In fact, capitalist natural selection for mediocrity is how British Petroleum got Tony Hayward, who was unfortunate enough to be tossed out of the boat onto the media beaches of public awareness in his briefs. If ever there was a specimen of the slimy corporate salamander, we saw it in sniveling nakedness right there. Reportedly, the salamander will receive $18 million, plus annual pension payments totaling $1 million per year, the possible forfeiture of which makes good news copy to cover BP's ongoing negligence, theft and intimidation. So the public howls and throws eggs at the straw man, who has been making $1.6 million a year and is now sitting on his yacht "trying to get his life back." Does anybody really believe Tony Hayward gives a sh*t? Oh, there may be some news of BP's demise, its "absorption" by another corporation or something similar to Enron, sold off piecemeal to other massive corporations at a bargain prices, while everyone was watching the saga of the mediocre white collar criminal, Ken Lay. You'd think we'd learn. Corporations do not go away; they just morph along, sucking up generation after generation's money.

The rabble at the gates

You never hear them say it, but neo-conservatives understand that they have a mean streak down inside. They also know if they want to share in the national plunder, they must win hearts and minds. They must look pious and sound right while lying through their teeth and picking our pockets. In other words, they have an astute grasp of American politics and business -- which are the same thing, of course.

Most educated American liberals, however, believe simply being progressive makes them, by default, the nation's saviors -- morally and intellectually right in all things. As proof, they read more and, allegedly, are more open minded than most conservatives, except when it comes to their daughter dating a redneck named Ernest who lives in a trailer court behind the strip mall. They are certainly among the educated class in a country known for its lousy schools and a dull, sated and unquestioning public. Education and access to education are now our fundamental class delineators. Higher education is now for the privileged. And that privilege, almost regardless of profession or career, is a future that depends on government. Liberal or conservative, it matters little. In fact, this privileged class votes Democratic more predictably than the working class, Hispanics or Blacks.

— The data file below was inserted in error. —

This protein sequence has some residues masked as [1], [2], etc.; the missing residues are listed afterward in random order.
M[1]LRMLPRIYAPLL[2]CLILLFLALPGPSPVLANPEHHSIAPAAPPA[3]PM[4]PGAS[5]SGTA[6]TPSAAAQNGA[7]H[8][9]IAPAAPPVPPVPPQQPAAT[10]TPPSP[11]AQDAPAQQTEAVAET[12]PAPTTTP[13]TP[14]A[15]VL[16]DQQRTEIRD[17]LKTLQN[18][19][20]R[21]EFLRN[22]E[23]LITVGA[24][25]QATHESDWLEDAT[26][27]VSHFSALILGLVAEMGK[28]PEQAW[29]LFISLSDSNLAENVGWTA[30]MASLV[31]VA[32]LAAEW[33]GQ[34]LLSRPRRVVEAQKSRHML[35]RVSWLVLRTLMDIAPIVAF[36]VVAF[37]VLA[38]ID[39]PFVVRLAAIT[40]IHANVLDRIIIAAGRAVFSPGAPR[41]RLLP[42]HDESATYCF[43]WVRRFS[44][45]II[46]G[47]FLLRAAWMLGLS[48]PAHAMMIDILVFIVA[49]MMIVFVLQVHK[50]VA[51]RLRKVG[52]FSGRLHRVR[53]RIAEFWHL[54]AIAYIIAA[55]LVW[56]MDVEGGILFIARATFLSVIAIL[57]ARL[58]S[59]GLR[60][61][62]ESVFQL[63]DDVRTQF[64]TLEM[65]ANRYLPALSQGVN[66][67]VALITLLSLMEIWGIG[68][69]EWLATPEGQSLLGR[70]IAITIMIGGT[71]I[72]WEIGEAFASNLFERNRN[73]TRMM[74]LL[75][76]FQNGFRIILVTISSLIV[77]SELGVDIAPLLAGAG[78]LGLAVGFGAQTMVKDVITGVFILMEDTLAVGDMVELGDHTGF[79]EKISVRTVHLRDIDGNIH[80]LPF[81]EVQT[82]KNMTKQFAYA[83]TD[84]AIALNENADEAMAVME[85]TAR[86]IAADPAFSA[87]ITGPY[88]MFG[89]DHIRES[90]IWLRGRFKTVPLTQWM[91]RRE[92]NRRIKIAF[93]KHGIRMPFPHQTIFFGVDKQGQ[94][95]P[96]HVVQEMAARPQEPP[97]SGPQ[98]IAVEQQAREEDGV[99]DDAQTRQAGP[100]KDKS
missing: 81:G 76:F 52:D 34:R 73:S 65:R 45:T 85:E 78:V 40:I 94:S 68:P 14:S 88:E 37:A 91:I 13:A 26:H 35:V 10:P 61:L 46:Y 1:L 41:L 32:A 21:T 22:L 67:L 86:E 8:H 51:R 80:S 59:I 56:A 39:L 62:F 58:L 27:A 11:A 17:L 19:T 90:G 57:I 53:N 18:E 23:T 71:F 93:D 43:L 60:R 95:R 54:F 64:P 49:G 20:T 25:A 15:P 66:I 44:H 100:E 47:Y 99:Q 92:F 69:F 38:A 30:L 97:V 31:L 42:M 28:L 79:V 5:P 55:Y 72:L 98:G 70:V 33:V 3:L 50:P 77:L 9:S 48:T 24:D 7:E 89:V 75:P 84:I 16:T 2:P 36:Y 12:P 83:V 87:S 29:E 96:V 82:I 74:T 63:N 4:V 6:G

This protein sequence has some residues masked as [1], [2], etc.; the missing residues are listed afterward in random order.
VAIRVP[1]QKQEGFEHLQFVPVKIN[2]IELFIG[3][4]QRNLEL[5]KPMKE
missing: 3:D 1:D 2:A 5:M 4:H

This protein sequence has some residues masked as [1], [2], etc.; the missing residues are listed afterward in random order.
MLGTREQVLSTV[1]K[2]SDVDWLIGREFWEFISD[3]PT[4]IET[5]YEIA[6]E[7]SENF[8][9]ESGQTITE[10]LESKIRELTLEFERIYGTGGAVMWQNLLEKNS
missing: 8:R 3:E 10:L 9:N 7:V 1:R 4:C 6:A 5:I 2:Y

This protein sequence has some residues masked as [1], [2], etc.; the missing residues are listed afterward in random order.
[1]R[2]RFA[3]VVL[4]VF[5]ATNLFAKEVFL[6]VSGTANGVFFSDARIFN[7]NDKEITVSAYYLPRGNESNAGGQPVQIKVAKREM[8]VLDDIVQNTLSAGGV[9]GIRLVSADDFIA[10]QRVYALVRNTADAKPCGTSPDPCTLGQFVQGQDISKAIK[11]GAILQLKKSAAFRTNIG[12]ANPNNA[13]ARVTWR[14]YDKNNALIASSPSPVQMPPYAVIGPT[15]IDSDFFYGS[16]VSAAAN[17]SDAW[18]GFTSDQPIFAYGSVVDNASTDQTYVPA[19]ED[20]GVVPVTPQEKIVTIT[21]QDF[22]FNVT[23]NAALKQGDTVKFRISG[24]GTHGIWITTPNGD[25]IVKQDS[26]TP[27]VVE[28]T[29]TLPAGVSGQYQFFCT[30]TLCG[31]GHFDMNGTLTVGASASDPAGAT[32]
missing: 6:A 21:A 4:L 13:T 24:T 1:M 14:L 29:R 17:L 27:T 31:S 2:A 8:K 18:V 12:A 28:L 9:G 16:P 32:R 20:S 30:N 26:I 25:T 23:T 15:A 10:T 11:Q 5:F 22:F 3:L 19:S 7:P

So when educated liberals look up from their copy of The Nation or the Jon Stewart show, they behold a chilling sight: Beefy mobs waving teabags and demanding tax cuts to help pay for new schools and bridges, Sarah Palin emerging from the ashes of the McCain campaign to become the high priestess of the uncurried tribes, with a Mormon named Glenn Beck exhorting millions of fundamentalists to seize the country. They feel that something has gone terribly wrong with America.

Immediately they conclude that it is the American people's fault through their backwardness, incomprehension and misdirected anger, and that maybe it serves them right for not rallying behind the flying progressive standard. (I've been plenty guilty of this myself over the years, and am now a recovering American liberal, well on my way not to conservatism, but toward a strumpetocracy, government by strumpets. It's a real word, Google it.) Not that the progressive flag was actually flying; American liberals threw down their standard 40 years ago in the rush for comfortable technical, teaching and administrative jobs in government, universities and non-profits. "Ah yes," they wailed, the people have let us down. They are absolutely disgusting!" liberals agreed. And they still agree. Read the comments on Huffington Post or Daily Kos.

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Joe Bageant is the author of a forthcoming book from Random House Crown about working class America, scheduled for Spring 2007 release. A complete archive of his online work, along with the thoughts of many working Americans on the subject of class (more...)